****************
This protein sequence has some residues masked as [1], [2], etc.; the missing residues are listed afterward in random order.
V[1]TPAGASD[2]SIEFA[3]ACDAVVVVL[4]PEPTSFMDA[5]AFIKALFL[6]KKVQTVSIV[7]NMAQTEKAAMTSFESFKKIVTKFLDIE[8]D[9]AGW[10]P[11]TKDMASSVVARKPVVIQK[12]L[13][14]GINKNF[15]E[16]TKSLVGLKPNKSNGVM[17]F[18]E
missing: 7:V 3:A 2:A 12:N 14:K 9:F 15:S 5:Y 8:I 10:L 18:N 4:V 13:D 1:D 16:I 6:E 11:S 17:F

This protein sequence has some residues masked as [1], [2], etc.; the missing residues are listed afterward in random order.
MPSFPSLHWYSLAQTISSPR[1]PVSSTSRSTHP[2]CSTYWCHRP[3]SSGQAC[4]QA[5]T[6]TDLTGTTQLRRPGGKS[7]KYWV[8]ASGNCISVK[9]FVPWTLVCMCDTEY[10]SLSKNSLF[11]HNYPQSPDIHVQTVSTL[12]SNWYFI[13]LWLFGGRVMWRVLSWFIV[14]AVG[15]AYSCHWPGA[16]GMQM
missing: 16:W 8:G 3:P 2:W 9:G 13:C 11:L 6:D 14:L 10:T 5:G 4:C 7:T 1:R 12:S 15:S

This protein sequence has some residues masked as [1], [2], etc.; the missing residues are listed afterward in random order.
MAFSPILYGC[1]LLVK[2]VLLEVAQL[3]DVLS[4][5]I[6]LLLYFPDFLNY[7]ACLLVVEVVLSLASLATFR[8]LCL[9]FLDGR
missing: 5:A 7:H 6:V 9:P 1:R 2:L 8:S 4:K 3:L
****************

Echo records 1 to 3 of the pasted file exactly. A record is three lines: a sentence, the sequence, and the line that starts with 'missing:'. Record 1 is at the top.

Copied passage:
This protein sequence has some residues masked as [1], [2], etc.; the missing residues are listed afterward in random order.
V[1]TPAGASD[2]SIEFA[3]ACDAVVVVL[4]PEPTSFMDA[5]AFIKALFL[6]KKVQTVSIV[7]NMAQTEKAAMTSFESFKKIVTKFLDIE[8]D[9]AGW[10]P[11]TKDMASSVVARKPVVIQK[12]L[13][14]GINKNF[15]E[16]TKSLVGLKPNKSNGVM[17]F[18]E
missing: 7:V 3:A 2:A 12:N 14:K 9:F 15:S 5:Y 8:I 10:L 18:N 4:V 13:D 1:D 16:I 6:E 11:S 17:F

This protein sequence has some residues masked as [1], [2], etc.; the missing residues are listed afterward in random order.
MPSFPSLHWYSLAQTISSPR[1]PVSSTSRSTHP[2]CSTYWCHRP[3]SSGQAC[4]QA[5]T[6]TDLTGTTQLRRPGGKS[7]KYWV[8]ASGNCISVK[9]FVPWTLVCMCDTEY[10]SLSKNSLF[11]HNYPQSPDIHVQTVSTL[12]SNWYFI[13]LWLFGGRVMWRVLSWFIV[14]AVG[15]AYSCHWPGA[16]GMQM
missing: 16:W 8:G 3:P 2:W 9:G 13:C 11:L 6:D 14:L 10:T 5:G 4:C 7:T 1:R 12:S 15:S

This protein sequence has some residues masked as [1], [2], etc.; the missing residues are listed afterward in random order.
MAFSPILYGC[1]LLVK[2]VLLEVAQL[3]DVLS[4][5]I[6]LLLYFPDFLNY[7]ACLLVVEVVLSLASLATFR[8]LCL[9]FLDGR
missing: 5:A 7:H 6:V 9:P 1:R 2:L 8:S 4:K 3:L